Patrick Sookhdeo

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Dr Patrick Sookhdeo, Credit: SWNS.

Dr Patrick Sookhdeo is founder of the Institute for the Study of Islam and Christianity and international director of the Barnabas Fund. In February 2015 he resigned from the latter's international charitable arm as a trustee and director following his conviction for sexual assault.

Institute for the Study of Islam and Christianity's work with Special Branch

In 1989 Sookhdeo convened an international conference on "the plight of the Church in Muslim-majority countries".

During this conference, the appalling suffering of Christians in many such contexts was outlined, and as a result two new organisations were created. The first was a research and training institute called the International Institute for the Study of Islam and Christianity (IISIC); its aim was to study contemporary Islamic movements and their impact on Christian minorities. The second was a charity called Barnabas Fund, which sought to alleviate the plight of Christians suffering discrimination and persecution under Islam, by providing aid and relief, raising awareness of their situation, engaging in advocacy on their behalf, and encouraging prayer.[1][2]

According to Sookhdeo's personal website:

In the early 1990s, it was the Institute IISIC that took priority, and its ground-breaking research soon revealed the Islamist terrorist organisations that were brutally attacking Christians in various Muslim contexts. A database recording details of thousands of radical Islamic organisations and groups was created. In the early 1990s the Institute produced a paper about Osama bin Laden and his influence. As a result of this research work, Robert Lambert from Special Branch of the British police force made contact with Patrick Sookhdeo, as Director of IISIC, and requested his assistance in locating and analysing these Islamist organisations and their ideological positions.[1]
After 9/11, Special Branch approached Dr Sookhdeo again to look at how the Islamist movements had developed since the early 1990s, their current expressions in the UK, and their objectives. This work with Robert Lambert later developed into the Muslim Contact Unit of Special Branch. It was during this period, as unpaid adviser to Special Branch, that Dr Sookhdeo wrote his book Understanding Islamic Terrorism, which was one of the first of its kind. [1]


Sookhdeo was born in what was then British Guyana in 1947. His father was a Hindu who converted to Islam in order to marry his mother. The family migrated to Britain in the early 1960s. By 1969, Sookhdeo had converted to Christianity and begun training for the Anglican priesthood.[3]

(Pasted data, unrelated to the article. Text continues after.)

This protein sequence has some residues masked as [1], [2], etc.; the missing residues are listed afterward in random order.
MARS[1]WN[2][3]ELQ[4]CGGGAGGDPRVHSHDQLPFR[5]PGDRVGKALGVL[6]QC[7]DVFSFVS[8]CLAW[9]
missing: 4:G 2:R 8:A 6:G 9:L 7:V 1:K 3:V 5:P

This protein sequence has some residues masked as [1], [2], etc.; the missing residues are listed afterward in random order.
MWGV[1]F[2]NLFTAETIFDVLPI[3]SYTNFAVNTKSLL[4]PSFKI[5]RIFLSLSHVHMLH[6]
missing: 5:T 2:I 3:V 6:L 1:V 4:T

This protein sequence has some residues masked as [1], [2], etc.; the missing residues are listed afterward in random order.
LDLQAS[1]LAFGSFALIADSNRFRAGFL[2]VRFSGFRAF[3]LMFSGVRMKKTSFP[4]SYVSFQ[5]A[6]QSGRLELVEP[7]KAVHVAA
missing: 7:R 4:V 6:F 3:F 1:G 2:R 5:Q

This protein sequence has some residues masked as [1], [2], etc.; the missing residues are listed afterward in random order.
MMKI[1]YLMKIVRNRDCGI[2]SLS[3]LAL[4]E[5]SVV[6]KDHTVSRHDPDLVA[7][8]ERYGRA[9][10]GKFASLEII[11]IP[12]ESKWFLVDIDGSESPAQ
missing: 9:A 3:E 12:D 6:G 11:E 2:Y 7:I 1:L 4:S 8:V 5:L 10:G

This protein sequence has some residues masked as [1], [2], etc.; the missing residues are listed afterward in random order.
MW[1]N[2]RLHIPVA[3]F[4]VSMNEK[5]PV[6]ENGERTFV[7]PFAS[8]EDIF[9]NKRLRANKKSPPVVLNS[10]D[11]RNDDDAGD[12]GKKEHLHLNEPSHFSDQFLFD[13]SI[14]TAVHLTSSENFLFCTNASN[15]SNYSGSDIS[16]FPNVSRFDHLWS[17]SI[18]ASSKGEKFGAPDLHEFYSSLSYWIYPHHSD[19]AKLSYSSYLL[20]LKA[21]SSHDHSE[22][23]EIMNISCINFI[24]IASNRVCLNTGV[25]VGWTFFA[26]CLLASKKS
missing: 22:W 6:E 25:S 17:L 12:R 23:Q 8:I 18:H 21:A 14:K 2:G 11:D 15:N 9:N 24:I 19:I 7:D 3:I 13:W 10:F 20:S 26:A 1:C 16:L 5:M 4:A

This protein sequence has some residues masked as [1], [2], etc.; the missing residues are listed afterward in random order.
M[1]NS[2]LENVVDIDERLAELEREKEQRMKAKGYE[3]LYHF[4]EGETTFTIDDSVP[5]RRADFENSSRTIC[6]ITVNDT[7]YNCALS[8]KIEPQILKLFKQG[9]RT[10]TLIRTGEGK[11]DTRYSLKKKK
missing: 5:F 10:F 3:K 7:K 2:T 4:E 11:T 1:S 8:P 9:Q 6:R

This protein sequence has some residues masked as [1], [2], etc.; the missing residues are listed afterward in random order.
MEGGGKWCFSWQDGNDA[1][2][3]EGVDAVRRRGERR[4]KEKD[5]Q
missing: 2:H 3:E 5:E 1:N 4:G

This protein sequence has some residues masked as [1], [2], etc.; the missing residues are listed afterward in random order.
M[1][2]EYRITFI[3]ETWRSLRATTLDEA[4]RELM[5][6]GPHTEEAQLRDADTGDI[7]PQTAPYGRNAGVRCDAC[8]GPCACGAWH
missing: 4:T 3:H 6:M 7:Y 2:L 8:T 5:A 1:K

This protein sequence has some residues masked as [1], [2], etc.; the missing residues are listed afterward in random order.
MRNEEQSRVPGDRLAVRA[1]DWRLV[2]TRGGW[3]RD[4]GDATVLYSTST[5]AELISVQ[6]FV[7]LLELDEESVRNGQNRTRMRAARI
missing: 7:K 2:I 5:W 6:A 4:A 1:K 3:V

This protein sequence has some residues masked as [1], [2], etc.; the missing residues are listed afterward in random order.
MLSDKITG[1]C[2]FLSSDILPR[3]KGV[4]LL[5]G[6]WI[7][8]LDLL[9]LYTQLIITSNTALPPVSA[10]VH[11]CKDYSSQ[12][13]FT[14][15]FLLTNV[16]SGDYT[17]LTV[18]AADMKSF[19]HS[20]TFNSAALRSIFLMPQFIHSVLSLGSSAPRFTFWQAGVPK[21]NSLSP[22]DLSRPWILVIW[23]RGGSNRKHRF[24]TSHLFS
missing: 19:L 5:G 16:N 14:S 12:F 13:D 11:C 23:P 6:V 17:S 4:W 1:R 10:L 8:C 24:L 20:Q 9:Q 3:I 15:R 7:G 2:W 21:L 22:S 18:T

He holds a Ph.D. from the University of London's School of Oriental and African Studies on the impact of Islam on society. He also holds doctorates from Western Seminary, Portland, Oregon and Nashotah House Episcopal Seminary, Wisconsin.

In 2007 Sookhdeo was:

a Senior Visiting Fellow at the Defence Academy of the UK, Adjunct Professor of the George C. Marshall European Centre for Security Studies, and Visiting Fellow at Cranfield University, UK. He is an adviser to the British armed forces on Iraq and Afghanistan. He is also the director of the Institute for the Study of Islam and Christianity and of the Barnabas Fund.[4]

In June 1999, Sookhdeo visited Israel as part of a delegation sponsored by the Anglo Israel Association.[5]

Sexual assault conviction

In February 2015 Sookhdeo was convicted of one charge of sexual assault and two counts of intimidating a witness or juror.[6]

In July 2018, a jury found Sookhdeo not guilty not guilty of a separate indecent assault alleged to have taken place in 1977.[7]

New book

In November 2015 Sookhdeo published a new book entitled: 'Unmasking Islamic State'. [8]


Website; update Dec 2019: according to, the website was last online in March 2017.

External resources


  1. 1.0 1.1 1.2 1.3 1.4 1.5 1.6 1.7 1.8 Patrick Sookhdeo, Biography, personal website, dated October 2011, (acc 24 June 2013; no longer online since March 2017, now accessed via
  2. Islam, the West and the need for honesty, by Tony Parkinson, The Age, 16 October 2004.
  3. Islam, the West and the need for honesty, by Tony Parkinson, The Age,16 October 2004.
  4. Biographies, CounterJihad Europa, accessed 21 December 2008.
  5. Coventry 'Cross of Nails' Presented To Ecumenical Theological Fraternity, Christians and Israel - Autumn 1999, Israel Ministry of Foreign Affairs, accessed 21 December 2008.
  6. Ben White, Former British army adviser & Islam 'expert' convicted of sexual assault, Middle East Monitor, 24 February 2015
  7. Barnabas Fund, Barnabas Fund founder Dr Patrick Sookhdeo in unanimous “not guilty” verdict: we reveal the facts, 7 August 2018 (accessed December 2019)
  8. Unmasking Islamic State, Westminster Institute, undated, accessed 15 December 2015